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We’re blind to the needs of Hi-Vis workers says industry boss

The main blind spot in suicide prevention is the lack of focus on working blokes according to a former CEO of the suicide charity, Lifeline.

Speaking on ABC’s Summer Drum last Friday 31 January, Pete Shmigel, now CEO of (the Australian Council of Recycling (ACOR), said:

“The main blind spot in suicide prevention at the moment is the hi vis guys are invisible, so 75 percent of suicides are by men but even when you break down the numbers that were announced this week, the $64 million, 75% of the recipients of the funding will be female.”

Shmigel, who was quick to point out that he fully supports funding for work with women at risk of suicide, warned against excluding men from prevention initiatives.

“In our appropriate march towards inclusivity, we shouldn’t be excluding some of the high-vis guys and regional guys who are really susceptible to this”, he added.

The ABC interview followed the Government’s announcement that it is investing $64 million in suicide prevention and mental health initiatives as an early response to initial advice from the National Suicide Prevention Adviser that represents “a dramatic reform of the national approach to suicide prevention”.

According to Shmigel, the announcement was the latest in a series of breakthrough.

“Suicide prevention is now a visible thing in our society. Five years ago, you and I and our guests wouldn’t have been having this conversation. So first of all we’ve made it visible,” he told the ABC’s Adam Spencer.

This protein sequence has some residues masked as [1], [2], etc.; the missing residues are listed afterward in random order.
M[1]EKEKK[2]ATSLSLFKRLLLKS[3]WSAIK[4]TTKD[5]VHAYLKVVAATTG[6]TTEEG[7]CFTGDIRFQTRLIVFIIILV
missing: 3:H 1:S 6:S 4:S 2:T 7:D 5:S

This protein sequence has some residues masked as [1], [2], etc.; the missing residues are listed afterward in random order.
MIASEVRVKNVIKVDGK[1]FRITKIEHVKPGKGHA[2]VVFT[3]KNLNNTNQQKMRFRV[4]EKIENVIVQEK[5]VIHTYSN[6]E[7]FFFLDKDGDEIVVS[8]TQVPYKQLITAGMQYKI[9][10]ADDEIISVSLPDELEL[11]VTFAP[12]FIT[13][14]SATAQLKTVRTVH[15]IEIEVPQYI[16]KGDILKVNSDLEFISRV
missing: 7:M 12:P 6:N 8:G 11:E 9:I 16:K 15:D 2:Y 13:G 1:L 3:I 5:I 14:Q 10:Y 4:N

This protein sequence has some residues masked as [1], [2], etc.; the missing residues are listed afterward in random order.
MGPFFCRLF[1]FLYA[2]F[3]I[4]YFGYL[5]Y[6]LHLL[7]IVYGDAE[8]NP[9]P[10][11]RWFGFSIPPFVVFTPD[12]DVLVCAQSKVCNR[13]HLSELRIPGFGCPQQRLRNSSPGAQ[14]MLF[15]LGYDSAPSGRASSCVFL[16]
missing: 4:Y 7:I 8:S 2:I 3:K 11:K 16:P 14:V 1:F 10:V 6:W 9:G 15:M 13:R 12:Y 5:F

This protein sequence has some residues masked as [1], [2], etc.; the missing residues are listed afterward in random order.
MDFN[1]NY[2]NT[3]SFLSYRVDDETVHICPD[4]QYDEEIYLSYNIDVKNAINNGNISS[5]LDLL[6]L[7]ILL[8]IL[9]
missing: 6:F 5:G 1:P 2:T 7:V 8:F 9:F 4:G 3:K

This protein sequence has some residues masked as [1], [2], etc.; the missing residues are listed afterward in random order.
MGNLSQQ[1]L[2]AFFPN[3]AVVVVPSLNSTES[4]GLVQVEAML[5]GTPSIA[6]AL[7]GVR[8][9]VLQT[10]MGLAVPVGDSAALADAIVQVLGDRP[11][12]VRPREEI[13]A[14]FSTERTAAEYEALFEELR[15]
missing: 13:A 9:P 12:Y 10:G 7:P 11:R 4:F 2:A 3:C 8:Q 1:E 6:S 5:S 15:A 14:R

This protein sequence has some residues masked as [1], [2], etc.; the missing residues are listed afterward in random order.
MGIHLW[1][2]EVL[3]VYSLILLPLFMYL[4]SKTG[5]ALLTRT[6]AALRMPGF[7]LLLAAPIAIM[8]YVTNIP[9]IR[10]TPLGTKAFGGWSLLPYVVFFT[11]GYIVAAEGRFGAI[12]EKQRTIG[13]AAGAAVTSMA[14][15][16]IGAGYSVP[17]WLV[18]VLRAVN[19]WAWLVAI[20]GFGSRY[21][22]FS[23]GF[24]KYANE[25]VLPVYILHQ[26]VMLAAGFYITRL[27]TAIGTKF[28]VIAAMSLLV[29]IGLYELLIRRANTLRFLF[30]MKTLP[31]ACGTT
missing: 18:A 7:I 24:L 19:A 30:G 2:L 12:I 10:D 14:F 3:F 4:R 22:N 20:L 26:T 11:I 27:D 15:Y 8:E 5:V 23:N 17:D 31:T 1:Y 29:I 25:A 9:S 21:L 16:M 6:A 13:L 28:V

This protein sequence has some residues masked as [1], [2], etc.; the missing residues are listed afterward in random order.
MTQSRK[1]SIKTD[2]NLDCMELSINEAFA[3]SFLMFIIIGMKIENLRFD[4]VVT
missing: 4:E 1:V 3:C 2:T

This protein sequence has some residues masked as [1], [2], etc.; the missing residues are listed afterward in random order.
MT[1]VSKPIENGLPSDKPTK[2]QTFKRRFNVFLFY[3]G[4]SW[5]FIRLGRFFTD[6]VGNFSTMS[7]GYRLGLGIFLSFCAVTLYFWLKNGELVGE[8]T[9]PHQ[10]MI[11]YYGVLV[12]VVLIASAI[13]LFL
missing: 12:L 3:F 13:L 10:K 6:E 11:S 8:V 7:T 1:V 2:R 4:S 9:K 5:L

More importantly, Shmigel said that moves to reframe suicide as more than just a mental issue was a significant development in suicide prevention.

“The sensibility is shifting from a medical kind of take on suicide, to one that says not ‘what’s wrong with you, what’s your problem?’ but ‘what’s going on for you?’. While suicidality is sometimes linked to mental illness,” he said, “there’s a whole other category of humans who experience suicidality who do not have mental illness one of the things we have to be honest about is that suicidal thoughts can be part of the human condition”.


Read: Ballarat men's health advocate calls on real action to prevent male suicide (AMHF)

Read: It's a war, we're on the frontline and we're losing (Ballarat Courier) 

Read: Suicide prevention funding should put more focus on men (AMHF)

Read: Give blokes a fair share of suicide funding says AMHF

Read: Tell yourself what you’d tell a mate (AMHF)





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